G

Gene Wirchenko

And you read what I wrote again. I said it is very easy for
me to turn off Javascript and turn it on.

But for me, this is no way to browse the internet.

When I click on something and it does not work, then I
have to turn on javascript. Then remember to turn it off
again, then on again, then off again. I'll be spending
my day turning off and on Javascript.

When I try opening a door and it is locked, then I have get out
my keys and unlock the door. Then I have to remember to lock the door
again. Unlock and lock. I will be spending my day unlocking and
locking doors.
If this works for you, fine. Not for me.

Leaving the barn door open has advantages but also significant
downside.

Sincerely,

Gene Wirchenko
 
M

markspace

And you read what I wrote again. I said it is very easy for
me to turn off Javascript and turn it on.


What you said was:


"> The point is, browsing the internet is almost useless when
JavaScript is off."


Which is false.
When I click on something and it does not work, then I
have to turn on javascript. Then remember to turn it off
again, then on again, then off again. I'll be spending
my day turning off and on Javascript.


This is what I'm trying to explain to you, if you'll listen. NoSript
DOES NOT WORK LIKE THIS.

I enable JavaScript for ONE SITE. No other sites. I don't have to turn
JavaScript back off because it's still off for all other sites. Usually
I just use the "temporary" option so JS is enabled for one session.
When I quit, JS is back off again for all my temporary sites.

Sometimes I visit a site often enough that I enable it permanently, but
I have relatively few of those.

GET NOSCRIPT ALREADY and stop complaining that "it doesn't work" because
you have no idea what you are talking about.
 
J

Joshua Maurice

There are now Trojans and viruses that attack the PC
using JavaScript.

One can't really shut down JavaScript in the browser like they can
with the Java plugin to prevent applets from running.

I think the whole internet is doomed. no where to run and hide
any more.

I will also second (or third?) firefox and noscript. Yes it's a pain,
and yes there's some websites that require javascript to work, but
it's better than nothing for a little amount of hassle.
 
A

Arne Vajhøj

Yes you can. I run Firefox with NoScript, an add-on that blocks
JavaScript. Most sites work OK without JavaScript. If I really need to,
NoScript makes it easy for me to temporarily enable a single website.

That worked fine 10 years ago.

In these AJAX times the number of sites working without
JavaScript must be dropping pretty steep.

Arne
 
A

Arne Vajhøj

Arved wins this argument. From the article:

"Sure, I could opt not to use those Java-enabled services or install
Java and uninstall when I'm finished. But the core problem isn't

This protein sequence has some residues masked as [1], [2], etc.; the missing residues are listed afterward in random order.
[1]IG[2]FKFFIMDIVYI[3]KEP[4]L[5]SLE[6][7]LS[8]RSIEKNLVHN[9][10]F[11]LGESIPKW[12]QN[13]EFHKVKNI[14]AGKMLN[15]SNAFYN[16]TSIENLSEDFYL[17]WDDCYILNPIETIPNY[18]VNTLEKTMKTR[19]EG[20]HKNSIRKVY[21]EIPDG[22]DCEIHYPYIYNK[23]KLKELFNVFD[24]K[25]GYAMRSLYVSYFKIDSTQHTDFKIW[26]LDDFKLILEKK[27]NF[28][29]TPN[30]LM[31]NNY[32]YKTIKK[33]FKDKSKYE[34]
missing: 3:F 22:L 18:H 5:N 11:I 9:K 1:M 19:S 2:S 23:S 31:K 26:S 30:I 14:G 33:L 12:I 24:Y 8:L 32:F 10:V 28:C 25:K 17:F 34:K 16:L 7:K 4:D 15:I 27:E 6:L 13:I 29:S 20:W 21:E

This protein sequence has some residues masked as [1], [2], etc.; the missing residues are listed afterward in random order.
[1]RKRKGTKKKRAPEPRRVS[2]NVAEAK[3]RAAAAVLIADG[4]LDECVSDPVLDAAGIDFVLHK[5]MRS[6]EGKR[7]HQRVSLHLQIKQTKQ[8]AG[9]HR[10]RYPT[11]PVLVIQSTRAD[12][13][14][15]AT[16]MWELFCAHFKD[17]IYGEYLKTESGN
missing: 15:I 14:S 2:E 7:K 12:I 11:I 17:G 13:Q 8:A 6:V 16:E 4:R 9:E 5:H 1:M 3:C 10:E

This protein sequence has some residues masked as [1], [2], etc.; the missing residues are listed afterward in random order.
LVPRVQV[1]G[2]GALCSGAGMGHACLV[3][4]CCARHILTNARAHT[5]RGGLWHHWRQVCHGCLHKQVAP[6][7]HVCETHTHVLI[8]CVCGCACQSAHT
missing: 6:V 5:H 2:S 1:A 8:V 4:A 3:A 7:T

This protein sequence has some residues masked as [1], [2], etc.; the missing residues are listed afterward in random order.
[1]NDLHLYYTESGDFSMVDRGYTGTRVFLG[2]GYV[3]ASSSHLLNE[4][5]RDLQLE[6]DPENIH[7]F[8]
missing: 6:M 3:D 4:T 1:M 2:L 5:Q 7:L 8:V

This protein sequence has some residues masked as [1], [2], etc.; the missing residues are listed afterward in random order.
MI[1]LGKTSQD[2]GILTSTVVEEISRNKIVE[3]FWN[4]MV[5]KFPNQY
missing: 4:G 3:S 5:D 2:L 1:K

necessarily Java's exploitability; nearly all software is exploitable.
It's *unpatched* Java. Few successful Java-related attacks are related
to zero-day exploits. Almost all are related to Java security bugs that
have been patched for months (or longer)."

????

Java should automatically update these days.

Arne
 
A

Arne Vajhøj

I tend to agree with what Grimes wrote on the second page of his
article. As he pointed out, popular software always gets exploited. Part
of it is due to defects in the software, so in Java in this case, but a
major part of it for a programming language and platform (JVM) is how
people code in it. How many Java programmers have genuinely absorbed the
lessons in "Secure Coding Guidelines for the Java Programming Language",
or now the "CERT Oracle Secure Coding Standard for Java"? 5 percent? 1
percent? No way is it any higher than that.

I think we need to distinguish between:
A) malicious applet code that gets unauthorized access to desktop
PC's when their users just browse the internet
B) hackers that break into a Java web app using various
security holes

A is what I assume the article is about. And the security
problems is caused by bugs in JVM and Java runtime.

B is caused by bugs introduced by the Java web app
developers. And this seems to be what that coding
standard try to address.

Arne
 
A

Arne Vajhøj

This was in the morning's trade articles:

www.infoworld.com/d/security/why-you-cant-dump-java-even-though-you-want-192622
InfoWorld Home / Security / Security Adviser
May 08, 2012
Why you can't dump Java (even though you want to)
So many recent exploits have used Java as their attack vector, you
might conclude Java should be shown the exit
By Roger A. Grimes | InfoWorld

Comments?

The article is true but still completely BS.

There is a need for code running client side in web
solutions.

That code runs sandboxed and in theory does not have access
to anything on the client PC.

In practice there are some security bugs in the sandbox that
allows malicious code to gain access that it was not supposed
to have.

Same story whether it is Java applet, Flash, Silverlight,
JavaScript/HTML5 or even to some extent JavaScript/oldHTML.

As long as there is a need for code running client side
then the problem will exist.

Whether it is Java or something else does not matter.

So suggesting disabling Java in the browser is BS.

On can suggest disabling Java, Flash, JavaScript etc.
and see if one can live with the 1996 feeling.

Arne
 
M

markspace

That worked fine 10 years ago.

In these AJAX times the number of sites working without
JavaScript must be dropping pretty steep.


A lot of sites don't work without JavaScript enabled. But many work
well enough. It's a matter of playing the odds. The more sites you go
to with JavaScript disabled by default, the less likely it is that
you'll get some sort of malware from them.

Sure I often have to enable JS, but only after I've seen the site first.
If it looks dodgy, I just leave. And often I can still click on a few
links or read an article without JS. It's rare I'll enable JS if I just
need one thing from a site.
 
M

markspace

Java should automatically update these days.


The article specifically mentions Apple, who didn't patch their own
special version of Java for several months, until they got bit hard by a
trojan or something.

Yes, Oracle's new version for the Mac does enable auto-updates. But
there's enough old Java out there that I guess many don't have it.
 
E

Eric Sosman

A lot of sites don't work without JavaScript enabled. But many work well
enough. It's a matter of playing the odds. The more sites you go to with
JavaScript disabled by default, the less likely it is that you'll get
some sort of malware from them.

For even more security, disable HTML.